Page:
I remember watching Gossip Girl from the comfort of my bedroom in small-town Oregon, dreaming of the day I’d buy diamond-encrusted headbands from Henri Bendel and delight in glasses of Veuve Clicquot and French macarons at the many Parisian-inspired brunches I’d no doubt be invited to. When I did eventually relocate to NYC, the harsh reality of city living was revealed to me: headbands are unnecessarily painful, and French macarons cost $4 a pop. Suffice it to say, like any good escapist TV series, Gossip Girl does a fantastic job of obscuring reality. Ten years after the series’ premiere, to say that the show was set in New York sounds like a stretch to me—GG’s NYC is not a city I’ve ever been to let alone heard of, even from its elite residents.
Scroll down to explore the most fictional features of Gossip Girl’s take on NYC living.
Having lunch on the steps of the Met is nowhere near glamorous
The ladies of Gossip Girl make lunching on the steps of the Metropolitan Museum of Art look like the bougiest al fresco dining option in Manhattan. Here’s the thing: in real life, Blair would not step foot near the Met, except maybe for the Met Gala. Like most pay-as-you-wish NYC institutions, The Met is teeming with tourists at all hours of the day. Lunching on the steps is not only unsanitary, but it would put you in the footpath of the masses. It’s hardly an exclusive and glamorous experience—however, doing so is a guarantee that you’ll be asked for directions, possibly stepped on, and almost definitely harassed by pigeons.
NYU is not a rodent-infested community college
OK, as an NYU alum I might be a tad biased, but Gossip Girl’s version of the university is laughably fictional. After Blair’s lifelong dream of attending Yale falls to pieces, she is somehow left with only one option: NYU—though by the way she talks about it, you’d think she were being shipped to North Korea. This is a direct quote from H.R.H. of the U.E.S. herself: “Just because I lost Yale does not mean I’m wasting my time at a non-Ivy, reading Beloved six times, and experimenting with lesbianism.” (Hey, I’ve only read Beloved four times!)
Blair’s resistance to venture below 14th street (NYU territory) is misguided, but more importantly it’s just unbelievable for her character. NYU is one of the *most* expensive private schools in the United States and draws hordes of Manhattan’s prep school elite. I’ve personally met more Blair Waldorf-lite, Celine-toting students at the school than the caricatures of dirty hipsters B seems to associate with Washington Square.
The Upper East Side is not young people-friendly, nor is it the seat of NYC power
The Upper East Side is home to some beautiful buildings and expensive boutiques, but that’s pretty much where its moneyed allure ends. For all the sh— the Humphreys get for living in Brooklyn, the truth is some lofts on the U.E.S. are probably cheaper than their Williamsburg pad. Contrary to Gossip Girl‘s implications, parts of the Upper East are some of the most affordable in Manhattan, and it isn’t super attractive to young people (i.e. the GG core) because there isn’t much to do. The city’s nightlife scene is nestled snuggly below 14th street—aka the GG red zone. If these teens were really looking to party, they’d flee upper Manhattan.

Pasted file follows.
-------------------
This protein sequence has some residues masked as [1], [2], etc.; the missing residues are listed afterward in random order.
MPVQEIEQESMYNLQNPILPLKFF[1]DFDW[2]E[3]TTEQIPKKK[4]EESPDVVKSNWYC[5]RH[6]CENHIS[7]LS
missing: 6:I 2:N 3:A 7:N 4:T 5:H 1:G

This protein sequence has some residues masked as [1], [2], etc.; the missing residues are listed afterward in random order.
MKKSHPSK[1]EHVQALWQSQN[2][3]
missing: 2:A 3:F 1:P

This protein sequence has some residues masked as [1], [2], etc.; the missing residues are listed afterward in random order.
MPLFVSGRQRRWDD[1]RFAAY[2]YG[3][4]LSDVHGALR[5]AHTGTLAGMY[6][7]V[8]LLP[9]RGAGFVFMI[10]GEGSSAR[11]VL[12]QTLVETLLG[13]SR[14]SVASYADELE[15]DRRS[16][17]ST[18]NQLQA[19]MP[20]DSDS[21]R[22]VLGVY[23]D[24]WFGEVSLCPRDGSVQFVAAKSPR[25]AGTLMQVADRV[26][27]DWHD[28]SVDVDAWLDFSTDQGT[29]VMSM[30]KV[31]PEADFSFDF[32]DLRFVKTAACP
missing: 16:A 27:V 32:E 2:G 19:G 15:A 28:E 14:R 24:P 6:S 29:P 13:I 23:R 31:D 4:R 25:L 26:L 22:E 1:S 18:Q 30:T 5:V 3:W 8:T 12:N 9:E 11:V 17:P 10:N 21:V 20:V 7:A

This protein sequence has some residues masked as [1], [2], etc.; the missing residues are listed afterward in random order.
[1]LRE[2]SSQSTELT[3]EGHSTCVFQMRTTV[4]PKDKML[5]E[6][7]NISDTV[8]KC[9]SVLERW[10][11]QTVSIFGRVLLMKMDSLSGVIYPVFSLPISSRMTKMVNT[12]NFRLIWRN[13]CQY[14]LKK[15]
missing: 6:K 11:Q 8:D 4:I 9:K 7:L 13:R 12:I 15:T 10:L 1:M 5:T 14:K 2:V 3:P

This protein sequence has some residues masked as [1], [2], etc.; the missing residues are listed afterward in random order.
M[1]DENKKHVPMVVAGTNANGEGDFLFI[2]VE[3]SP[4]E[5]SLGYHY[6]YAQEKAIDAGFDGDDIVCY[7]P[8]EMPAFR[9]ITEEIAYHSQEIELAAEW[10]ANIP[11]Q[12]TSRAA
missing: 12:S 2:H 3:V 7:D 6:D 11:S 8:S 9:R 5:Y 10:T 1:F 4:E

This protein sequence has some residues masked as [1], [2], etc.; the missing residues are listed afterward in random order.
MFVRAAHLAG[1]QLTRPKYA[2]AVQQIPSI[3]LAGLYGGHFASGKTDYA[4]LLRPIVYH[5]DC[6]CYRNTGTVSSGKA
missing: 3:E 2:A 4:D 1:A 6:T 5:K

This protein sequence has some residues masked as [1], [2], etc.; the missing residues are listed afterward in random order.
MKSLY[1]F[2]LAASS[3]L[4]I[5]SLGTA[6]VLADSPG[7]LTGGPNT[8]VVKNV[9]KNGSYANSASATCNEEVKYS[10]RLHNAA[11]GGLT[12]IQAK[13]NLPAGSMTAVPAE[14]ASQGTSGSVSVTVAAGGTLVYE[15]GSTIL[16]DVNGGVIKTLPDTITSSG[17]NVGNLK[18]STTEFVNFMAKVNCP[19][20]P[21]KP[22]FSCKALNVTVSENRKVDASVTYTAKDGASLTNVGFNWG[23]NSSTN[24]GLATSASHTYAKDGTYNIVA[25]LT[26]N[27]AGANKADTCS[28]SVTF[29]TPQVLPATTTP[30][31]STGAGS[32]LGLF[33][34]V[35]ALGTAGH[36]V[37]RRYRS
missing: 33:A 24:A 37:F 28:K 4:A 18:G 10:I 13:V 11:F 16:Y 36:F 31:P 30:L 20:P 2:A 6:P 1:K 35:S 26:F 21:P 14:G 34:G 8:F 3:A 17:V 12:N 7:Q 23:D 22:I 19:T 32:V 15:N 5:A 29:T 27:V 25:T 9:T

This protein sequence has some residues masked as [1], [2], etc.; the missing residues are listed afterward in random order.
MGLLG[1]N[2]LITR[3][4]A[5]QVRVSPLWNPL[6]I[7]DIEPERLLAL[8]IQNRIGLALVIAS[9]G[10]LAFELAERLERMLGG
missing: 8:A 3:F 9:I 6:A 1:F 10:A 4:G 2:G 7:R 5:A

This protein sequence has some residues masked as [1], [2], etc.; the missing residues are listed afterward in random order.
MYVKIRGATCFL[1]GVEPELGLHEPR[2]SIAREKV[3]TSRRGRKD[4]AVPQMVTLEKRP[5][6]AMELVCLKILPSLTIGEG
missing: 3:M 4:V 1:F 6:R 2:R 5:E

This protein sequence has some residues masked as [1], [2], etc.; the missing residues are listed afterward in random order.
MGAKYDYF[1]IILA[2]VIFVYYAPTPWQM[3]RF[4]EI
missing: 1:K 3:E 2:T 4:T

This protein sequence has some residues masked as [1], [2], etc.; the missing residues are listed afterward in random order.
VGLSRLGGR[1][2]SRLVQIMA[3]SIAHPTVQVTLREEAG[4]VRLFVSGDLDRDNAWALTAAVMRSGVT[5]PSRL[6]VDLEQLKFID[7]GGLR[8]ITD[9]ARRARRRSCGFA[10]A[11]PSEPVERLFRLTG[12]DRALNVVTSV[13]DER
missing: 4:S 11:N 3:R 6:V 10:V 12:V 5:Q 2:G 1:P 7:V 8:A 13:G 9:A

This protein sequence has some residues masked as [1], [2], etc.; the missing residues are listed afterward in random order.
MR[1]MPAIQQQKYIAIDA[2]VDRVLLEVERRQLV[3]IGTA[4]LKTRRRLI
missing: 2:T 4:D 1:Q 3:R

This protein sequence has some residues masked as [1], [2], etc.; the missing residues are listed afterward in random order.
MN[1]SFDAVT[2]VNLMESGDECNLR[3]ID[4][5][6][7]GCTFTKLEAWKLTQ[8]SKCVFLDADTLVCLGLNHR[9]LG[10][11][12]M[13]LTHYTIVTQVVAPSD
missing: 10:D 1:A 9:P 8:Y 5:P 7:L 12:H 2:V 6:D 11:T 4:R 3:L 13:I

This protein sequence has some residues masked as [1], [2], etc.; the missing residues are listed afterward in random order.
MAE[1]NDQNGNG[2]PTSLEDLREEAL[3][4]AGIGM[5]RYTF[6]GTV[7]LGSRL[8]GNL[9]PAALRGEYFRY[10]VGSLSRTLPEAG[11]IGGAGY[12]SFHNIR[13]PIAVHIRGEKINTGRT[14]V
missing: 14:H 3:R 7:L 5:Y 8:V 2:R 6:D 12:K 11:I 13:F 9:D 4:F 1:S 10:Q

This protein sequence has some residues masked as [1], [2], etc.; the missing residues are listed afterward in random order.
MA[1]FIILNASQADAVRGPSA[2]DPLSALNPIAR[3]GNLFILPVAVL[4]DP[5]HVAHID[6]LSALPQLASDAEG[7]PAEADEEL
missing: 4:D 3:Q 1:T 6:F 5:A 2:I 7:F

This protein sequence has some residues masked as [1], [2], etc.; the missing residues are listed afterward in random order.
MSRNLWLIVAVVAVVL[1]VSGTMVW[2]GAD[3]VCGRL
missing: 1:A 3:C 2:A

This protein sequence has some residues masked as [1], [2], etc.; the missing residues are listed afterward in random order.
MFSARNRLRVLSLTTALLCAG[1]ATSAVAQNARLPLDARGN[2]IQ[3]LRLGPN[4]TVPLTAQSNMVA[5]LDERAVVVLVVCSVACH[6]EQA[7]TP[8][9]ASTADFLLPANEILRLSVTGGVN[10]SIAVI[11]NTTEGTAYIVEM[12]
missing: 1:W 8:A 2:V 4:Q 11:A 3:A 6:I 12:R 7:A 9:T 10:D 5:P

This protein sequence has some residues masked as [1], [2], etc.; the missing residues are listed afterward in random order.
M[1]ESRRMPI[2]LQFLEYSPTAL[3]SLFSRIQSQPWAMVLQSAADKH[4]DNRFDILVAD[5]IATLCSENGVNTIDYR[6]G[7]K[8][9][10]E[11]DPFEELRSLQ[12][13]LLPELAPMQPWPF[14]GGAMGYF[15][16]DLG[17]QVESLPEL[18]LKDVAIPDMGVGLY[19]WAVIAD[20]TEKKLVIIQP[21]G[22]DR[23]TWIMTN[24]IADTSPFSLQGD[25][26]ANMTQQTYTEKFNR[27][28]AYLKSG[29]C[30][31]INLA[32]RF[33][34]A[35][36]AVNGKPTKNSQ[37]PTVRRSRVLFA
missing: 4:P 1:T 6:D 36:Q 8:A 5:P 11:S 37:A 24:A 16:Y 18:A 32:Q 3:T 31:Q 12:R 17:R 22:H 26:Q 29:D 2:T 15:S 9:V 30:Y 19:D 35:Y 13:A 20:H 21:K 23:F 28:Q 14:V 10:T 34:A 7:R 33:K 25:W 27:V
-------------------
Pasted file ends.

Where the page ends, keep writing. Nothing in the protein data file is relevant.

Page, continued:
The Humphreys aren’t poor!
Speaking of which, judging by similar properties in the area, the Humphreys’ 3-bedroom loft (which is actually located in DUMBO—455 Water St.) would likely sell for around $2 million.
Money does not waive the need for ID
GG‘s core crew went to bars while wearing their school uniforms, and were never once carded. It’s implied that their financial standing protected them from the law, but that’s really not how things work. Sure, some bars or restaurants are occasionally lax about checking an ID, especially for VIPs, but that’s far from a universal rule. The bars that teens can get into aren’t nearly as chic.
Commute time is real
The GG crew is always shuttling across the city in town cars (probably the slowest way to get anywhere in NYC), yet they almost never complain or draw attention to commute time. The MTA paired with Manhattan’s natural traffic flow keeps me about 10-25 minutes late for almost everything. I refuse to believe these characters lead such a sunny, congestion-free existence.
Nightclubs are not always empty. In fact, they never are
The number of GG scenes that take place in moderately-populated night clubs with quick and easy bar service is staggering. The reality? Anywhere these kids would deem worthy of a night out would be packed with socialites, allow zero room for low-key convos in normal voices, and include long waits for over-priced, mixer-heavy cocktails.
NYC is diverse
Despite the city’s known reputation as a cultural and ethnic melting pot, 95% of GG‘s many, many characters throughout the seasons are white. Hm.
This article originally appeared on InStyle.